Yes, yes, we know this is the second VW in two weeks, but Shed can't dictate where the bones will fall when they are cast into the dust by the great celestial used car shaman. Plus, VR6s don't pitch up very often nowadays, especially in Bora form, so the arrival of this one during lockdown just can't be ignored - even though it is a mega-miler.
228,000 miles is a fair score by any standards. It's 'motorway mileage' though, racked up by just three owners including the current one. The question of car mileage will generally provoke a lively discussion in the pub, if only we were allowed to go into one, but is 'motorway mileage' really better mileage than ordinary mileage? They used to say it was, based on the notion that rather than getting all hot and bothered in stop-start town conditions over poxy roads, the motorway-haunting car will always be running at steady (albeit higher) revs on generally smooth surfaces with a nice flow of cooling air coming in through the grille - but is that really a valid argument these days?
Point is of course that this Bora isn't from these days, it's from those days, so maybe that motorway miles thing holds good. If we do accept the idea, what's the exact relationship between motorway miles and regular ones? Is there a formula we can apply to it, you know, like 1.5 to 1 or something? Is this VW's 228,000 miles actually equivalent to 152,000 normal ones? It's still a lot, but not as big a lot as before.
At this point Shed is reminded of his motorcycling days in South Africa when he used to go out riding with big blokes who swore by BMW flat twins. Actually, they would swear by anything, shops, bars, supermarket trolleys, they really weren't fussy about where they did it. The one thing they were religious about on big motorway journeys was knocking the throttle off for a couple of seconds every fifty miles or so, supposedly to give their engines a chance to suck a bit more oil into their bores. Shed was more impressionable back then and thought it sounded technical enough to make sense. Ever since then he will occasionally tap off when out cruising on UK M-ways, though he has no real idea whether it makes any difference and often wonders if he is the only person doing it. If you think you might like to try it, always check your rear-view mirror first.
Anyway, let's get back from that borer to the Bora you're looking at now.
Valet nerds will no doubt have their own view on this next bit but the droplet formation shown on some of the pics seems to confirm the vendor's keenness on waxing off his bodywork. Shed is no expert on these matters. The only time he uses wax is when he lights a short candle to find his way up the stairs, on account of how Mrs Shed doesn't believe in wasting money on electric, or indeed gas, to light the family hovel. As a result, Shed doesn't get droplets on his cars, just puddles where rainwater has settled in the larger bodywork depressions.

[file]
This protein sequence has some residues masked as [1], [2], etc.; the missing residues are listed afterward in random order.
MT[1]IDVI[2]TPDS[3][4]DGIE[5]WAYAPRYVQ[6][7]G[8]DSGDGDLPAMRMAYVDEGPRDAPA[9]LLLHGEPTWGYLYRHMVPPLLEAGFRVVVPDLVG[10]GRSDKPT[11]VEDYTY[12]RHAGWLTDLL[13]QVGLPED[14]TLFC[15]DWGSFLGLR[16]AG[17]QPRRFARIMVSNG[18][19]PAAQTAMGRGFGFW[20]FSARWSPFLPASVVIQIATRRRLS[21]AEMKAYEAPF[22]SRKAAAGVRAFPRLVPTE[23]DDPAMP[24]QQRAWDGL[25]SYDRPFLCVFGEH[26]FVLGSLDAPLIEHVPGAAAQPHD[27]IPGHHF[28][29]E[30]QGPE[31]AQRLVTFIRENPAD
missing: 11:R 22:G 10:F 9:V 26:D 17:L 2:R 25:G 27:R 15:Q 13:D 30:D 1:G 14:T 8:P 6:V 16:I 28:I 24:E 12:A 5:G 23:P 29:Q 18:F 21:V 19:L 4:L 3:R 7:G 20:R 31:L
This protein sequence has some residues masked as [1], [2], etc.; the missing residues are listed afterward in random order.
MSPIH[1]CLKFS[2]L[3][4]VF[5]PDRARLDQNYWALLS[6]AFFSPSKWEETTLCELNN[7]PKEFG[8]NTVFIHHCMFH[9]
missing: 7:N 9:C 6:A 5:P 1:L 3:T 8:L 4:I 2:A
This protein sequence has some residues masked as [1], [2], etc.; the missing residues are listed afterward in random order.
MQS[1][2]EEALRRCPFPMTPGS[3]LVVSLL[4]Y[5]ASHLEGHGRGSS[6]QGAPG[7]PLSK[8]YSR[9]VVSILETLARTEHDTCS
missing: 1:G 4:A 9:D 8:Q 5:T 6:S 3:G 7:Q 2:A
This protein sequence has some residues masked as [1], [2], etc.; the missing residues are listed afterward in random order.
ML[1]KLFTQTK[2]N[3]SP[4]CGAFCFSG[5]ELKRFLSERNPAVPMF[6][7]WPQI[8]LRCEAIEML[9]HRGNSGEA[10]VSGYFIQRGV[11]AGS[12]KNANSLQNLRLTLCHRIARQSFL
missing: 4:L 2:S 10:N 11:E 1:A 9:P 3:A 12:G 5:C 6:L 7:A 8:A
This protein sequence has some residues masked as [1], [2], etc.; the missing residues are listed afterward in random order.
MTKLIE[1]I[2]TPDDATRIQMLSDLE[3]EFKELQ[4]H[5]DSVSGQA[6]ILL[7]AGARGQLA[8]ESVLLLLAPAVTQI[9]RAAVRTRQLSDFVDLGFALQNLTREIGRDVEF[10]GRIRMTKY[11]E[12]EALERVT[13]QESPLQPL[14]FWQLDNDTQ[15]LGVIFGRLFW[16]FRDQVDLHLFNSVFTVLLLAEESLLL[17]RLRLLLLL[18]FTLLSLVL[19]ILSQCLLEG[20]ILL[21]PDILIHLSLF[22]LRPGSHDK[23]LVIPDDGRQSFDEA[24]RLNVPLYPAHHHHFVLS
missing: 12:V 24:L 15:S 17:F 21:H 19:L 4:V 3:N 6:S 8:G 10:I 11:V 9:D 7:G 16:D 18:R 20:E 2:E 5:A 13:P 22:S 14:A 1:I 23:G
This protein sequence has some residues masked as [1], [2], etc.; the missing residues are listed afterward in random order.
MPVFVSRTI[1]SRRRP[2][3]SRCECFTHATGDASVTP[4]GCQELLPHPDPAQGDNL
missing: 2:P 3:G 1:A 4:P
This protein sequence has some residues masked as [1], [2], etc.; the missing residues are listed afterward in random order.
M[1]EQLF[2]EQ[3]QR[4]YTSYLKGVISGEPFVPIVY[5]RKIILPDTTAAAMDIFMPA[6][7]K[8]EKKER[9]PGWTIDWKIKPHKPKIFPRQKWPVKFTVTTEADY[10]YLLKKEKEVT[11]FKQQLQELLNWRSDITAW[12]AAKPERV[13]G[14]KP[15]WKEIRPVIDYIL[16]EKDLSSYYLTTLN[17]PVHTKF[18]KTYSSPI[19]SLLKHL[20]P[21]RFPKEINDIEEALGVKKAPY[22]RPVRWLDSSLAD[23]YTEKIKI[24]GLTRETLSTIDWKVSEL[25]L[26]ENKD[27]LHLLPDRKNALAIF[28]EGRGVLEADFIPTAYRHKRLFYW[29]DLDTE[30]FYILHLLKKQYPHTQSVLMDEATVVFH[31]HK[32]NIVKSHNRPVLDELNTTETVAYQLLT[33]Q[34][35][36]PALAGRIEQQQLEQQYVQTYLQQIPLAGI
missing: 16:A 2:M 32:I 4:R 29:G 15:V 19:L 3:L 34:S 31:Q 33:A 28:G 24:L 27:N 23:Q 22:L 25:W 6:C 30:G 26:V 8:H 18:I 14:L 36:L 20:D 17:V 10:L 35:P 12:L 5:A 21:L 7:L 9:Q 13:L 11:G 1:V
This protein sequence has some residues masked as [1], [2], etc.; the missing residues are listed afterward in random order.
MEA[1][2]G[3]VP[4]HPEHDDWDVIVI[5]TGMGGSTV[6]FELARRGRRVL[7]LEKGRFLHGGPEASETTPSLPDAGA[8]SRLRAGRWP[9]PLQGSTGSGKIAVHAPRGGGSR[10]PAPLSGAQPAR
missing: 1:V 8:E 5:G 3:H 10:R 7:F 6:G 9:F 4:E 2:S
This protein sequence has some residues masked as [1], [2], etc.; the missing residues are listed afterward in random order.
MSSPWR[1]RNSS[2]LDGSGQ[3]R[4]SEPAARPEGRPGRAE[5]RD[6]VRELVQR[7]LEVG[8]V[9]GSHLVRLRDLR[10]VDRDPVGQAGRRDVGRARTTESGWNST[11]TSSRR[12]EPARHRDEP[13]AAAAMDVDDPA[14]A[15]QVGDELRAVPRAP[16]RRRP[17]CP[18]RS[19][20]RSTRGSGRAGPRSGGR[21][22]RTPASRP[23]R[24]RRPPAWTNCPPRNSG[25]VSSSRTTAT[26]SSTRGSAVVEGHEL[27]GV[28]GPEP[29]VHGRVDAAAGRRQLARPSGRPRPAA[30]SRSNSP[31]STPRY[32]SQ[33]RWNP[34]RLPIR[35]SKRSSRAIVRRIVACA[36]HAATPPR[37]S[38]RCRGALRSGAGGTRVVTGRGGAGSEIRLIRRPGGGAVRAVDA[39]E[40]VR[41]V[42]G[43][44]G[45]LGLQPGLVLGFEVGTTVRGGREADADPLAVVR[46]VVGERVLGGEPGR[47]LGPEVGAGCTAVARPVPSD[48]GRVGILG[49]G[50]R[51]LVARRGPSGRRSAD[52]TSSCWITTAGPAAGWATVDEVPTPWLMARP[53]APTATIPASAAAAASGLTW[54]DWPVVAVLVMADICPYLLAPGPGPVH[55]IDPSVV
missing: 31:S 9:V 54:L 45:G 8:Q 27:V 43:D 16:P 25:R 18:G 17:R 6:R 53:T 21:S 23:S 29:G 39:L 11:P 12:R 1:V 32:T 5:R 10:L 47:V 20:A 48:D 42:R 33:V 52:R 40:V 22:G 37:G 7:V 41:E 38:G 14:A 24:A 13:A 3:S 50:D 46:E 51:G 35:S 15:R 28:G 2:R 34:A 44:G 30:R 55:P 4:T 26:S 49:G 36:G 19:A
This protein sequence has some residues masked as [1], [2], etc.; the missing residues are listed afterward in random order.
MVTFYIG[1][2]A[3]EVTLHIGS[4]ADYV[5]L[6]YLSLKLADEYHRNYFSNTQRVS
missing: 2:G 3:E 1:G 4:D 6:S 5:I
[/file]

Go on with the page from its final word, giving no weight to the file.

This Bora was due an MOT in April but it seems to have had a Covid extension to October. The last test had advisories for gungey headlight lenses, a slightly blowy exhaust and a slightly wobbly front lower arm ball joint, all pretty minor stuff. Unsurprisingly given the mileage, the service book is full, but you'd like to think that the seller has kept the paperwork for any overspill work.
What sort of things might that work have covered? Well, like any German car of this era you'll get blown coil packs. More specifically to this car, overheating can happen when the fans fail, usually as a result of a blown strip fuse. Replacing that fuse may bring the high fan speed back, but the long-term cure is to replace the fans which involves moving a lot of the front end of the car out of the way. It's a £600 job all in. Sensors fail too and can be a pain to put right.
Other than that, the problems you'll get with these cars will tend to be wear-related rather than generic. The narrow angle of the VR6 vee meant that one cylinder head took care of both banks of cylinders, so only two camshafts were needed whether it was for the early (pre-Bora) 12-valve motors or the 1999-on 24-valve rocker-operated engines like our shed's. Timing is by chain and the guides and tensioners can wear out at the 100,000 mark, but 4Motion transfer cases and driveshafts have a good reputation for strength. The Haldex system likes an oil and filter change every 60,000 miles.
Don't buy one of these expecting it to be some kind of fire-breathing maniac. Despite our Bora's headline power figure of 204hp it's more of a cruiser than bruiser. You have to wind it up to 6,000rpm to get the power, and although you'll then be able to dust off 0-62 sprints in the mid-sevens, you'll pay hard at the pumps, and the normal urban use figure is already 18mpg so it's anyone's guess what you could get that down (or up) to. Mind you, petrol is under a pound a litre now, so maybe this is the time to buy.